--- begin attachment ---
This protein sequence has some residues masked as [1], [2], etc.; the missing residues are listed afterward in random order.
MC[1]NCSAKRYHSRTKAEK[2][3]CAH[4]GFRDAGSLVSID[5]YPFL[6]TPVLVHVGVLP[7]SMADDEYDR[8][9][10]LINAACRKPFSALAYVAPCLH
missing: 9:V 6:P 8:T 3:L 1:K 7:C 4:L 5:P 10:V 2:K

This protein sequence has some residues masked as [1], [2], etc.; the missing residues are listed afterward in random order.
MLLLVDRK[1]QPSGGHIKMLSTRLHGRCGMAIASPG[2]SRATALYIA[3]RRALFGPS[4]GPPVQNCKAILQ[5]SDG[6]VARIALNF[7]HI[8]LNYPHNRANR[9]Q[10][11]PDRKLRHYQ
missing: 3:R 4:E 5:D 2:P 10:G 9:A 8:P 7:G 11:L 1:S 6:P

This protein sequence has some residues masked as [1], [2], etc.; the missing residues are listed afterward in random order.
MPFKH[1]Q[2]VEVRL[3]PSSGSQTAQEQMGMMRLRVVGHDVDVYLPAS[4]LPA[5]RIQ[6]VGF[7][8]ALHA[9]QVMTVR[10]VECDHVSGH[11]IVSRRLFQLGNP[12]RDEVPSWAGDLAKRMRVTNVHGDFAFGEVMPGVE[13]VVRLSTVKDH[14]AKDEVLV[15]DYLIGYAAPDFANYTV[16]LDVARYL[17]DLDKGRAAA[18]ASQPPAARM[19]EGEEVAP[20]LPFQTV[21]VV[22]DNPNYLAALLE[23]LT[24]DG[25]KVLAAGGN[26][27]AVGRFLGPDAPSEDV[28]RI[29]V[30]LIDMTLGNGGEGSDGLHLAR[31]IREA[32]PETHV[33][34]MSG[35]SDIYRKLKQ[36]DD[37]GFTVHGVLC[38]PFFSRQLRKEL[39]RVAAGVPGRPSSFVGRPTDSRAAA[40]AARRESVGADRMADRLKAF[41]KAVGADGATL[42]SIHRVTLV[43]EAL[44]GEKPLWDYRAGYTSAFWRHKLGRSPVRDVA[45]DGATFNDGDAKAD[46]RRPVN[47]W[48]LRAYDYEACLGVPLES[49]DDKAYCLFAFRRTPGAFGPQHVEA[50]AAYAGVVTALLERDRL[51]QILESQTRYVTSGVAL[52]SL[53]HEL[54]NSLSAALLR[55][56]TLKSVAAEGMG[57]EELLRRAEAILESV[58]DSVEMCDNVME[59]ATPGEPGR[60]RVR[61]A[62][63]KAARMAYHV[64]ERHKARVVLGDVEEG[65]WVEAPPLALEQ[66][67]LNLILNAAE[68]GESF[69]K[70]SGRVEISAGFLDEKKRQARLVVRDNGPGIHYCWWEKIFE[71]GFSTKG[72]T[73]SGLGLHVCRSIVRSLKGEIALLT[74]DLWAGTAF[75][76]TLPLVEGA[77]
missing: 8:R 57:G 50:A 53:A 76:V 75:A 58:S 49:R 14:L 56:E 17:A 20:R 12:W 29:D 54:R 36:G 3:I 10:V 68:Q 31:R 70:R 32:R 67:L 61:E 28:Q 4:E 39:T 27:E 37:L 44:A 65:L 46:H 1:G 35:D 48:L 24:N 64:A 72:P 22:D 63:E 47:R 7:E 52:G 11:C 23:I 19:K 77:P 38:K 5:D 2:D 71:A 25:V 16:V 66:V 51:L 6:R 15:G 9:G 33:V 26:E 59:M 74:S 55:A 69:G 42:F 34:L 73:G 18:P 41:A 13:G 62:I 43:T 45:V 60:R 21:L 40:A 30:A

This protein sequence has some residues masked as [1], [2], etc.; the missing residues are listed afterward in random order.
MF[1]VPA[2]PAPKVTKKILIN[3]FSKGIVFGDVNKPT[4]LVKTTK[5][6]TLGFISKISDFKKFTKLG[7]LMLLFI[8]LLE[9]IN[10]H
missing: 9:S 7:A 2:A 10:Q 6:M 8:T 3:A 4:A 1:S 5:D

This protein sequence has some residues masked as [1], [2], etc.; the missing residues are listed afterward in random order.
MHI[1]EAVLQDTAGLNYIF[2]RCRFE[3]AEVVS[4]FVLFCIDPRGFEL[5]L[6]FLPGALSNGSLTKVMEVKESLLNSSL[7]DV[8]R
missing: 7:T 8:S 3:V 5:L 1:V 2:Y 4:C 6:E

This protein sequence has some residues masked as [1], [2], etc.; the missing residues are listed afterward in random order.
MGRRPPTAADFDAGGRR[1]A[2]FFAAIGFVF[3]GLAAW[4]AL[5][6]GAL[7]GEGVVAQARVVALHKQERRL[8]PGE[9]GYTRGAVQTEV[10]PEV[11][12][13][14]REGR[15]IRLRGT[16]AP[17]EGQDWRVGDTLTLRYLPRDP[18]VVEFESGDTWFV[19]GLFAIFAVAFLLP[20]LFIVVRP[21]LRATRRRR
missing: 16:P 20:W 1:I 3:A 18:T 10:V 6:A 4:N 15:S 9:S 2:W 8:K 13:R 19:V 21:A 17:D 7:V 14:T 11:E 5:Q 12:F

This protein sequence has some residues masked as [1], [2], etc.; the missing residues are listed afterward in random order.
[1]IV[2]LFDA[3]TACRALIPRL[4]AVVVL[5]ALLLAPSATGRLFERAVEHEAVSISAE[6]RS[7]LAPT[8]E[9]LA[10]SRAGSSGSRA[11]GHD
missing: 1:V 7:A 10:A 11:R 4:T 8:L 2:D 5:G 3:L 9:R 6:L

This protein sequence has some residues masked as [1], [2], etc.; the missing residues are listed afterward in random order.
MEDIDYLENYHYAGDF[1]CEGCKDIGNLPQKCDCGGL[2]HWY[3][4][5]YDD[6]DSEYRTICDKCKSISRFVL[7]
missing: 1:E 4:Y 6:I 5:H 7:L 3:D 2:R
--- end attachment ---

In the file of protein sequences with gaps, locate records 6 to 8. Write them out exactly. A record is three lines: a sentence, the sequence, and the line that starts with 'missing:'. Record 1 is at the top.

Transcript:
This protein sequence has some residues masked as [1], [2], etc.; the missing residues are listed afterward in random order.
MGRRPPTAADFDAGGRR[1]A[2]FFAAIGFVF[3]GLAAW[4]AL[5][6]GAL[7]GEGVVAQARVVALHKQERRL[8]PGE[9]GYTRGAVQTEV[10]PEV[11][12][13][14]REGR[15]IRLRGT[16]AP[17]EGQDWRVGDTLTLRYLPRDP[18]VVEFESGDTWFV[19]GLFAIFAVAFLLP[20]LFIVVRP[21]LRATRRRR
missing: 16:P 20:W 1:I 3:A 18:T 10:V 6:A 4:N 15:S 9:S 2:W 8:K 13:R 19:V 21:A 17:D 7:V 14:T 11:E 5:Q 12:F

This protein sequence has some residues masked as [1], [2], etc.; the missing residues are listed afterward in random order.
[1]IV[2]LFDA[3]TACRALIPRL[4]AVVVL[5]ALLLAPSATGRLFERAVEHEAVSISAE[6]RS[7]LAPT[8]E[9]LA[10]SRAGSSGSRA[11]GHD
missing: 1:V 7:A 10:A 11:R 4:T 8:L 2:D 5:G 3:L 9:R 6:L

This protein sequence has some residues masked as [1], [2], etc.; the missing residues are listed afterward in random order.
MEDIDYLENYHYAGDF[1]CEGCKDIGNLPQKCDCGGL[2]HWY[3][4][5]YDD[6]DSEYRTICDKCKSISRFVL[7]
missing: 1:E 4:Y 6:I 5:H 7:L 3:D 2:R